Let's Do Lunch
While most people agree that eating a healthy lunch is important, one in three skip it at least once a week, and one in 10 rarely or never have it according to a recent ACNeilsen Omnibus poll of 1,400 Australians. ‘Too busy’ is the main catch-cry of lunch-skippers. ‘We don’t have time to go out or make something to eat’ said 43% of the skippers; while another one in ten said they had too many personal chores to do to fit food into their break. A further 20% of respondents simply said that they weren’t hungry at lunchtime. Dietitian Cathy McDonald of the Sanitarium Health Food Company who commissioned the poll said the research shows that many people are clearly not making lunch – and their health – a priority. ‘Eating lunch assists in ensuring you get all the vitamins, minerals and other nutrients you need each day. Taking time out can also help improve concentration levels, give you time for building relationships and even increasing fitness levels if you do some exercise during your break.’
She said that the poll also confirms that many people grab a bite to eat rather than ‘doing’ lunch. One in three people have a 20–30 minute lunch break; a further one in five take less than 20 minutes; 5% don’t stop for lunch at all; and one in five eat at their desk or on the run. ‘This might seem great for productivity, but a rushed lunch-time means you are missing out on important health benefits both from a nutritional, stress management and a relaxation perspective,’ she said. ‘Taking time to eat lunch is critical to maintaining health, controlling weight, boosting energy and concentration levels and simply feeling better overall.’ The team at GI News wholeheartedly agrees! In fact it can be more productive to take a break from office stresses, to ‘do lunch’ with friends/co-workers and get back to your desk with a fresh perspective on the job in hand.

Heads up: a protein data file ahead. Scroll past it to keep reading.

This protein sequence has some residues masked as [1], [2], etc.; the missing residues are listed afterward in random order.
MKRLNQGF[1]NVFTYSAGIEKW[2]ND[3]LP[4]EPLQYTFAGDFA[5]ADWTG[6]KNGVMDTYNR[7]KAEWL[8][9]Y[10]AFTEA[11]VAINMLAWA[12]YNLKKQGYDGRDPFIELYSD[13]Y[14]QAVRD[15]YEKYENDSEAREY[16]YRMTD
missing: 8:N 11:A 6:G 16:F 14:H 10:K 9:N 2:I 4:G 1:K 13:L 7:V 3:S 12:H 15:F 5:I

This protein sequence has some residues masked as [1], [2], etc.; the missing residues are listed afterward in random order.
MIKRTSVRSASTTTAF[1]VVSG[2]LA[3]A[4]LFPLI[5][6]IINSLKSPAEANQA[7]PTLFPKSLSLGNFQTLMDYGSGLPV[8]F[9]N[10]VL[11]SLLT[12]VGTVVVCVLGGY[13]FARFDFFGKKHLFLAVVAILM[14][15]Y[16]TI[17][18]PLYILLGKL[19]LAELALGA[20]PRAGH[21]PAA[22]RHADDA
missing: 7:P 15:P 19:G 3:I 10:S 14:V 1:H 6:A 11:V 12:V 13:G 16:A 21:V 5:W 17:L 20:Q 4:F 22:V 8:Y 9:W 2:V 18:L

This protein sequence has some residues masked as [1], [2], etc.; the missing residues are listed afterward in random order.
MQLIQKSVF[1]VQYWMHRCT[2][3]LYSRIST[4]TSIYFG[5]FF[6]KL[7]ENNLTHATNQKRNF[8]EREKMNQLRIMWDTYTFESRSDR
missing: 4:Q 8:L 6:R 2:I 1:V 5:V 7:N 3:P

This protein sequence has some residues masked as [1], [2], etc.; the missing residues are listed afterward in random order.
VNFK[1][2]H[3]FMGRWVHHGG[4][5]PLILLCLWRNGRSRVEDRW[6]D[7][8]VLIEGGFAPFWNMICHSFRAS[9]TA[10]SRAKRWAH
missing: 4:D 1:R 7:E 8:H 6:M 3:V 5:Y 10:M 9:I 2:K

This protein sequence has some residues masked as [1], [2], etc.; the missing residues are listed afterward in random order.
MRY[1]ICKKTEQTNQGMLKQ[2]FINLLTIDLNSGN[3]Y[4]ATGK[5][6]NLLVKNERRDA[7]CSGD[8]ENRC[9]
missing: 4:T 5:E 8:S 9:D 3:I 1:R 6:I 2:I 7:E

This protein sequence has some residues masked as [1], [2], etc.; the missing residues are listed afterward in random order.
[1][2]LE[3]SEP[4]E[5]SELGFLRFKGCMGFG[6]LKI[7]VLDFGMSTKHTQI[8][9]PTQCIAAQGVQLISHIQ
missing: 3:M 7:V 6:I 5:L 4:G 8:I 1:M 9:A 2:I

Check Out the GI Group’s ‘Let’s Do Lunch’ Basics
Lunch doesn’t need to be a big meal. But you need to choose a food from each group – carbs, protein and fruit and vegetables. Here’s how:
Start with a low GI carb such as wholegrain or sourdough bread, pasta, noodles, sweet corn, legumes (pulses).
Add some protein like fresh or canned salmon or tuna, lean meat, sliced chicken or turkey, reduced fat cheese or an egg. Legumes (pulses) also can count as protein.
Plus vegetables or salad to help fill you up. A large salad made with a variety of vegetables would be ideal.
Round off with fruit. If you opt for juice, remember, about ¾ cup (200 ml) is one serving. So if you are thirsty, make it a spritzer and top it up with sparkling mineral water.
Try these simple suggestions for a cup of soup, a sandwich or filled roll or a salad bowl you can make yourself or pick up from the local deli.
– Source: Low GI Eating Made Easy
- Minestrone soup made with plenty of beans and vegetables and served with a little grated parmesan and a grainy roll.
- Salad sandwich made with mixed grain, soy and linseed or sourdough bread (or a roll) and filled with lean turkey slices, tomato, sprouts, grated carrot, finely sliced onion rings and mixed salad greens. Try a smear of avocado on the bread instead of margarine and add a dollop of cranberry jelly.
- Chilli salmon salad: In a bowl, combine 1 small can red salmon (drained and flaked) with ½ punnet cherry tomatoes, slices of red onion, red and yellow capsicum strips and mixed salad and baby spinach leaves. Toss in a chilli dressing made from olive oil, lemon juice and minced chilli and serve with a grainy or sourdough bread roll.
Photo: Ian Hofstetter, The Low GI Diet Cookbook